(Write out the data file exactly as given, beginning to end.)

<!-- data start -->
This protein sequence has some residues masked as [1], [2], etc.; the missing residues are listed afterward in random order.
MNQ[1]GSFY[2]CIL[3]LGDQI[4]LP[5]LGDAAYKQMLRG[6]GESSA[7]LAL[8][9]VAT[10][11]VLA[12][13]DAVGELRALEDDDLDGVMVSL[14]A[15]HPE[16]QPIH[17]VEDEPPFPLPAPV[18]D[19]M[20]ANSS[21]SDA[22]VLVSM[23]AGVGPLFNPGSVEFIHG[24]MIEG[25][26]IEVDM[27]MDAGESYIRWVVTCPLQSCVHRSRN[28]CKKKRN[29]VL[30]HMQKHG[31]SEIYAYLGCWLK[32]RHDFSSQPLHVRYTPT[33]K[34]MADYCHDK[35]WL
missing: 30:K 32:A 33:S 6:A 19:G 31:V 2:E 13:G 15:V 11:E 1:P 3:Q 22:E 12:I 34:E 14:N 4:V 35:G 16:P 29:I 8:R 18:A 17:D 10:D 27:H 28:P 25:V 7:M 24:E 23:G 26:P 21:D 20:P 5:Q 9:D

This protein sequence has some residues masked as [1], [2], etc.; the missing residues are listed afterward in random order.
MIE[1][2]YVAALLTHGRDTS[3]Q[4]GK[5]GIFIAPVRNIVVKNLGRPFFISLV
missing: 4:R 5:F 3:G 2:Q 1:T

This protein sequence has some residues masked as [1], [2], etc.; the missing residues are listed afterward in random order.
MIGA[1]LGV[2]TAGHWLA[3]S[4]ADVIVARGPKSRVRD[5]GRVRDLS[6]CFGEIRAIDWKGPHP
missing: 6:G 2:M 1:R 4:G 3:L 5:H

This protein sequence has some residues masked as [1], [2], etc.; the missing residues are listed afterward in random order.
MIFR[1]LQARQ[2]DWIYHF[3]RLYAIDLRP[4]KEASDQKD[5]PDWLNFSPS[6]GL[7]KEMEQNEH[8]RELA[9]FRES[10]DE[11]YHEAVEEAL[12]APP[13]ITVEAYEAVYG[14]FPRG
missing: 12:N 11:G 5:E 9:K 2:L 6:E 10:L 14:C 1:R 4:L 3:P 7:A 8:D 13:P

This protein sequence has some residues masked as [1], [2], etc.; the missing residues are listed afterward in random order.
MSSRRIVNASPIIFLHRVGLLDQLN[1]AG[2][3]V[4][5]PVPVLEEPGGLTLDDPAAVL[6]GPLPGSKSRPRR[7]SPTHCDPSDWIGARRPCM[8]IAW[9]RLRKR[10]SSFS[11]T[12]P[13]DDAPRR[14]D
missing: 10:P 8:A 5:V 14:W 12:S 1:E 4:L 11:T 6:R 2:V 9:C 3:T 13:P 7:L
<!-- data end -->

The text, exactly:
This protein sequence has some residues masked as [1], [2], etc.; the missing residues are listed afterward in random order.
MNQ[1]GSFY[2]CIL[3]LGDQI[4]LP[5]LGDAAYKQMLRG[6]GESSA[7]LAL[8][9]VAT[10][11]VLA[12][13]DAVGELRALEDDDLDGVMVSL[14]A[15]HPE[16]QPIH[17]VEDEPPFPLPAPV[18]D[19]M[20]ANSS[21]SDA[22]VLVSM[23]AGVGPLFNPGSVEFIHG[24]MIEG[25][26]IEVDM[27]MDAGESYIRWVVTCPLQSCVHRSRN[28]CKKKRN[29]VL[30]HMQKHG[31]SEIYAYLGCWLK[32]RHDFSSQPLHVRYTPT[33]K[34]MADYCHDK[35]WL
missing: 30:K 32:A 33:S 6:A 19:G 31:V 2:E 13:G 15:V 11:E 1:P 3:Q 22:E 12:I 34:E 14:N 4:V 35:G 16:P 29:I 8:R 18:A 17:D 10:D 27:H 28:P 25:V 7:M 24:E 23:G 26:P 21:D 20:P 5:Q 9:D

This protein sequence has some residues masked as [1], [2], etc.; the missing residues are listed afterward in random order.
MIE[1][2]YVAALLTHGRDTS[3]Q[4]GK[5]GIFIAPVRNIVVKNLGRPFFISLV
missing: 4:R 5:F 3:G 2:Q 1:T

This protein sequence has some residues masked as [1], [2], etc.; the missing residues are listed afterward in random order.
MIGA[1]LGV[2]TAGHWLA[3]S[4]ADVIVARGPKSRVRD[5]GRVRDLS[6]CFGEIRAIDWKGPHP
missing: 6:G 2:M 1:R 4:G 3:L 5:H

This protein sequence has some residues masked as [1], [2], etc.; the missing residues are listed afterward in random order.
MIFR[1]LQARQ[2]DWIYHF[3]RLYAIDLRP[4]KEASDQKD[5]PDWLNFSPS[6]GL[7]KEMEQNEH[8]RELA[9]FRES[10]DE[11]YHEAVEEAL[12]APP[13]ITVEAYEAVYG[14]FPRG
missing: 12:N 11:G 5:E 9:K 2:L 6:E 10:L 14:C 1:R 4:L 3:P 7:A 8:D 13:P

This protein sequence has some residues masked as [1], [2], etc.; the missing residues are listed afterward in random order.
MSSRRIVNASPIIFLHRVGLLDQLN[1]AG[2][3]V[4][5]PVPVLEEPGGLTLDDPAAVL[6]GPLPGSKSRPRR[7]SPTHCDPSDWIGARRPCM[8]IAW[9]RLRKR[10]SSFS[11]T[12]P[13]DDAPRR[14]D
missing: 10:P 8:A 5:V 14:W 12:S 1:E 4:L 11:T 6:R 2:V 9:C 3:T 13:P 7:L